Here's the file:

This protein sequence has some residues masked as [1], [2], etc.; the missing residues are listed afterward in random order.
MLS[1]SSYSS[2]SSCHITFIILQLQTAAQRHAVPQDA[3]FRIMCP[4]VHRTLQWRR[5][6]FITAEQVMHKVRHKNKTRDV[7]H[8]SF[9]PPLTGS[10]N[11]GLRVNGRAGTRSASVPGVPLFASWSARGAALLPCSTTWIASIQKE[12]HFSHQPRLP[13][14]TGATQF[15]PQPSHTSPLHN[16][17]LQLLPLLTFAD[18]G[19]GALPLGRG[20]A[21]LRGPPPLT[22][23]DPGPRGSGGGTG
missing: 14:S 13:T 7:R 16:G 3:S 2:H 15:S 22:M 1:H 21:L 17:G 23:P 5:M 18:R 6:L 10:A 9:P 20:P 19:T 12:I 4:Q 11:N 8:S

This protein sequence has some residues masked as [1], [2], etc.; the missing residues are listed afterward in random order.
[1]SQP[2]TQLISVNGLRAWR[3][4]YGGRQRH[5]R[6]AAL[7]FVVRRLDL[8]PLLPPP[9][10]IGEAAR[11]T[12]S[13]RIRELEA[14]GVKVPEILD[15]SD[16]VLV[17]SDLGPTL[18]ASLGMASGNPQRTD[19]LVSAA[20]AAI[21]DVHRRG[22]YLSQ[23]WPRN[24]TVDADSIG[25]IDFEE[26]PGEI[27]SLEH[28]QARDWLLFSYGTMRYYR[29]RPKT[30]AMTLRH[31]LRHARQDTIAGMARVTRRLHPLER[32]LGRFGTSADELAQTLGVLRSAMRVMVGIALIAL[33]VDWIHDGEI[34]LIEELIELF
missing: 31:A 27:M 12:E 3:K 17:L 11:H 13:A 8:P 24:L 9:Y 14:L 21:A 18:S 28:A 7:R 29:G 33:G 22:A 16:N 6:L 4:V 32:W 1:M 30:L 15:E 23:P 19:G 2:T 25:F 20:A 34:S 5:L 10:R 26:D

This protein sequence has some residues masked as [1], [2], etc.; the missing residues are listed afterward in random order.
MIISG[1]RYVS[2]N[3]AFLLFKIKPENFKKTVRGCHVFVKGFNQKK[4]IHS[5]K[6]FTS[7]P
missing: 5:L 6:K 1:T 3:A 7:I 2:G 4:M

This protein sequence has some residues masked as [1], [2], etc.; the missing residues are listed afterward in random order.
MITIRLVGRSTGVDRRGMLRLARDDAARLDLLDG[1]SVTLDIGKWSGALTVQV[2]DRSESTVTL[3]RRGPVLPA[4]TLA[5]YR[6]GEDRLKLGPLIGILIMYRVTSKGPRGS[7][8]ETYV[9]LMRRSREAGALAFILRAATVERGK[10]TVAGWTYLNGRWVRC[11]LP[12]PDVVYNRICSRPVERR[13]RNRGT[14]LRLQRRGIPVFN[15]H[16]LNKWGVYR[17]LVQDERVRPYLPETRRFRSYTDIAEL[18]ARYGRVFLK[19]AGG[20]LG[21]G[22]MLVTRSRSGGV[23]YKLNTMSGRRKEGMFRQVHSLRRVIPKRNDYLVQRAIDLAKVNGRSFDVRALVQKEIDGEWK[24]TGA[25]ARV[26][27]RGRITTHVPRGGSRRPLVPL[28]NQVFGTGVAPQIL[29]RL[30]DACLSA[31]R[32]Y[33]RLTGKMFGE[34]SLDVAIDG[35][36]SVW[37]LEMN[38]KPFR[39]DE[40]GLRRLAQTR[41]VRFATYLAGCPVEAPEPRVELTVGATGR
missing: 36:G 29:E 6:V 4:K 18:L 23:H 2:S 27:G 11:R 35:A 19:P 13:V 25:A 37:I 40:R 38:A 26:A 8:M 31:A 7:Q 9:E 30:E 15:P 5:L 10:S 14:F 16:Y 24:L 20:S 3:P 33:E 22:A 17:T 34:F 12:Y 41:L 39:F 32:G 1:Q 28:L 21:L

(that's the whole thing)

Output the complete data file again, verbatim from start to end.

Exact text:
This protein sequence has some residues masked as [1], [2], etc.; the missing residues are listed afterward in random order.
MLS[1]SSYSS[2]SSCHITFIILQLQTAAQRHAVPQDA[3]FRIMCP[4]VHRTLQWRR[5][6]FITAEQVMHKVRHKNKTRDV[7]H[8]SF[9]PPLTGS[10]N[11]GLRVNGRAGTRSASVPGVPLFASWSARGAALLPCSTTWIASIQKE[12]HFSHQPRLP[13][14]TGATQF[15]PQPSHTSPLHN[16][17]LQLLPLLTFAD[18]G[19]GALPLGRG[20]A[21]LRGPPPLT[22][23]DPGPRGSGGGTG
missing: 14:S 13:T 7:R 16:G 3:S 2:H 15:S 22:M 1:H 21:L 17:G 23:P 5:M 18:R 6:L 10:A 9:P 20:P 19:T 12:I 4:Q 11:N 8:S

This protein sequence has some residues masked as [1], [2], etc.; the missing residues are listed afterward in random order.
[1]SQP[2]TQLISVNGLRAWR[3][4]YGGRQRH[5]R[6]AAL[7]FVVRRLDL[8]PLLPPP[9][10]IGEAAR[11]T[12]S[13]RIRELEA[14]GVKVPEILD[15]SD[16]VLV[17]SDLGPTL[18]ASLGMASGNPQRTD[19]LVSAA[20]AAI[21]DVHRRG[22]YLSQ[23]WPRN[24]TVDADSIG[25]IDFEE[26]PGEI[27]SLEH[28]QARDWLLFSYGTMRYYR[29]RPKT[30]AMTLRH[31]LRHARQDTIAGMARVTRRLHPLER[32]LGRFGTSADELAQTLGVLRSAMRVMVGIALIAL[33]VDWIHDGEI[34]LIEELIELF
missing: 31:A 27:M 12:E 3:K 17:L 11:H 13:A 8:P 24:L 9:Y 14:L 21:A 18:S 28:A 7:R 29:G 33:G 22:A 16:N 6:L 4:V 32:W 1:M 30:L 15:E 23:P 19:G 2:T 25:F 20:A 34:S 5:L 10:R 26:D

This protein sequence has some residues masked as [1], [2], etc.; the missing residues are listed afterward in random order.
MIISG[1]RYVS[2]N[3]AFLLFKIKPENFKKTVRGCHVFVKGFNQKK[4]IHS[5]K[6]FTS[7]P
missing: 5:L 6:K 1:T 3:A 7:I 2:G 4:M

This protein sequence has some residues masked as [1], [2], etc.; the missing residues are listed afterward in random order.
MITIRLVGRSTGVDRRGMLRLARDDAARLDLLDG[1]SVTLDIGKWSGALTVQV[2]DRSESTVTL[3]RRGPVLPA[4]TLA[5]YR[6]GEDRLKLGPLIGILIMYRVTSKGPRGS[7][8]ETYV[9]LMRRSREAGALAFILRAATVERGK[10]TVAGWTYLNGRWVRC[11]LP[12]PDVVYNRICSRPVERR[13]RNRGT[14]LRLQRRGIPVFN[15]H[16]LNKWGVYR[17]LVQDERVRPYLPETRRFRSYTDIAEL[18]ARYGRVFLK[19]AGG[20]LG[21]G[22]MLVTRSRSGGV[23]YKLNTMSGRRKEGMFRQVHSLRRVIPKRNDYLVQRAIDLAKVNGRSFDVRALVQKEIDGEWK[24]TGA[25]ARV[26][27]RGRITTHVPRGGSRRPLVPL[28]NQVFGTGVAPQIL[29]RL[30]DACLSA[31]R[32]Y[33]RLTGKMFGE[34]SLDVAIDG[35][36]SVW[37]LEMN[38]KPFR[39]DE[40]GLRRLAQTR[41]VRFATYLAGCPVEAPEPRVELTVGATGR
missing: 36:G 29:E 6:V 4:K 18:L 23:H 2:S 27:G 11:R 35:A 19:P 13:V 25:A 37:I 40:R 38:A 26:A 8:M 31:A 7:Q 9:E 30:E 15:P 5:L 10:S 14:F 16:Y 24:L 20:S 3:P 33:E 22:A 17:T 34:F 12:Y 41:L 39:F 32:G 1:Q 28:L 21:L